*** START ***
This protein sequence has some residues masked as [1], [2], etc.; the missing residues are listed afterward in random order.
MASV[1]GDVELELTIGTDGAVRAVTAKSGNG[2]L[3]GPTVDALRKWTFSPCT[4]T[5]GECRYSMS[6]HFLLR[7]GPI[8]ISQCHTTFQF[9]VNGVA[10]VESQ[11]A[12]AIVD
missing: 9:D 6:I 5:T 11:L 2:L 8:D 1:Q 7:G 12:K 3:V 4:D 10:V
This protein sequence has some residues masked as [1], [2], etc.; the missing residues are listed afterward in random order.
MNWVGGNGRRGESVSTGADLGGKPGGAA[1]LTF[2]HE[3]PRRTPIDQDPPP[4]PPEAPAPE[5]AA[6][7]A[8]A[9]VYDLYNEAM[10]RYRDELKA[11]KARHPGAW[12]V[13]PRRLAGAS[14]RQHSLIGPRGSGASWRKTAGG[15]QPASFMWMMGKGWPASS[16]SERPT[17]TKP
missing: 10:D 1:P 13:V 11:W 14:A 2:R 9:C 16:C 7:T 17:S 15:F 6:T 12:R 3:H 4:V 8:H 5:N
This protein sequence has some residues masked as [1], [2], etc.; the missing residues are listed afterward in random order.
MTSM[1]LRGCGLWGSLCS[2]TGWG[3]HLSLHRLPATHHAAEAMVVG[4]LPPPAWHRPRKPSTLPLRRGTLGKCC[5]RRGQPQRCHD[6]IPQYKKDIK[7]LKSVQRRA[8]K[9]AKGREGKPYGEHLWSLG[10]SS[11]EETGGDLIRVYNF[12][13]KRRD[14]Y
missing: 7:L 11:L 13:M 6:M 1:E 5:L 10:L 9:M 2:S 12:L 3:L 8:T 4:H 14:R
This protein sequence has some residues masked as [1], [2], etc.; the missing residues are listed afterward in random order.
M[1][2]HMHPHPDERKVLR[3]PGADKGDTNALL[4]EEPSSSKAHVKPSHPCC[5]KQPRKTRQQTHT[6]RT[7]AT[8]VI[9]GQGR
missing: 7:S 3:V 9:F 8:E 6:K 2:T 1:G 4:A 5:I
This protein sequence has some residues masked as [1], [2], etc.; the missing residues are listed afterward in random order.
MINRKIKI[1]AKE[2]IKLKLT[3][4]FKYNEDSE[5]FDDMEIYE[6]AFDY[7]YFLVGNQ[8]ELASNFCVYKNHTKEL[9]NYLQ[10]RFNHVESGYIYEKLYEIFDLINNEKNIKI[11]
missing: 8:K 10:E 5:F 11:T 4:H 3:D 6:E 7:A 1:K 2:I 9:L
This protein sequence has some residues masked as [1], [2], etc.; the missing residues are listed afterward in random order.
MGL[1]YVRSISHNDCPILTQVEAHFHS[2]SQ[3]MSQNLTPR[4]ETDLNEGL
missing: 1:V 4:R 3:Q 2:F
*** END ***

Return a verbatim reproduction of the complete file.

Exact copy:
This protein sequence has some residues masked as [1], [2], etc.; the missing residues are listed afterward in random order.
MASV[1]GDVELELTIGTDGAVRAVTAKSGNG[2]L[3]GPTVDALRKWTFSPCT[4]T[5]GECRYSMS[6]HFLLR[7]GPI[8]ISQCHTTFQF[9]VNGVA[10]VESQ[11]A[12]AIVD
missing: 9:D 6:I 5:T 11:L 2:L 8:D 1:Q 7:G 12:K 3:V 4:D 10:V
This protein sequence has some residues masked as [1], [2], etc.; the missing residues are listed afterward in random order.
MNWVGGNGRRGESVSTGADLGGKPGGAA[1]LTF[2]HE[3]PRRTPIDQDPPP[4]PPEAPAPE[5]AA[6][7]A[8]A[9]VYDLYNEAM[10]RYRDELKA[11]KARHPGAW[12]V[13]PRRLAGAS[14]RQHSLIGPRGSGASWRKTAGG[15]QPASFMWMMGKGWPASS[16]SERPT[17]TKP
missing: 10:D 1:P 13:V 11:W 14:A 2:R 9:C 16:C 7:T 17:S 15:F 6:T 12:R 3:H 4:V 8:H 5:N
This protein sequence has some residues masked as [1], [2], etc.; the missing residues are listed afterward in random order.
MTSM[1]LRGCGLWGSLCS[2]TGWG[3]HLSLHRLPATHHAAEAMVVG[4]LPPPAWHRPRKPSTLPLRRGTLGKCC[5]RRGQPQRCHD[6]IPQYKKDIK[7]LKSVQRRA[8]K[9]AKGREGKPYGEHLWSLG[10]SS[11]EETGGDLIRVYNF[12][13]KRRD[14]Y
missing: 7:L 11:L 13:M 6:M 1:E 5:L 10:L 9:M 2:S 12:L 3:L 8:T 4:H 14:R
This protein sequence has some residues masked as [1], [2], etc.; the missing residues are listed afterward in random order.
M[1][2]HMHPHPDERKVLR[3]PGADKGDTNALL[4]EEPSSSKAHVKPSHPCC[5]KQPRKTRQQTHT[6]RT[7]AT[8]VI[9]GQGR
missing: 7:S 3:V 9:F 8:E 6:K 2:T 1:G 4:A 5:I
This protein sequence has some residues masked as [1], [2], etc.; the missing residues are listed afterward in random order.
MINRKIKI[1]AKE[2]IKLKLT[3][4]FKYNEDSE[5]FDDMEIYE[6]AFDY[7]YFLVGNQ[8]ELASNFCVYKNHTKEL[9]NYLQ[10]RFNHVESGYIYEKLYEIFDLINNEKNIKI[11]
missing: 8:K 10:E 5:F 11:T 4:H 3:D 6:E 7:A 1:K 2:I 9:L
This protein sequence has some residues masked as [1], [2], etc.; the missing residues are listed afterward in random order.
MGL[1]YVRSISHNDCPILTQVEAHFHS[2]SQ[3]MSQNLTPR[4]ETDLNEGL
missing: 1:V 4:R 3:Q 2:F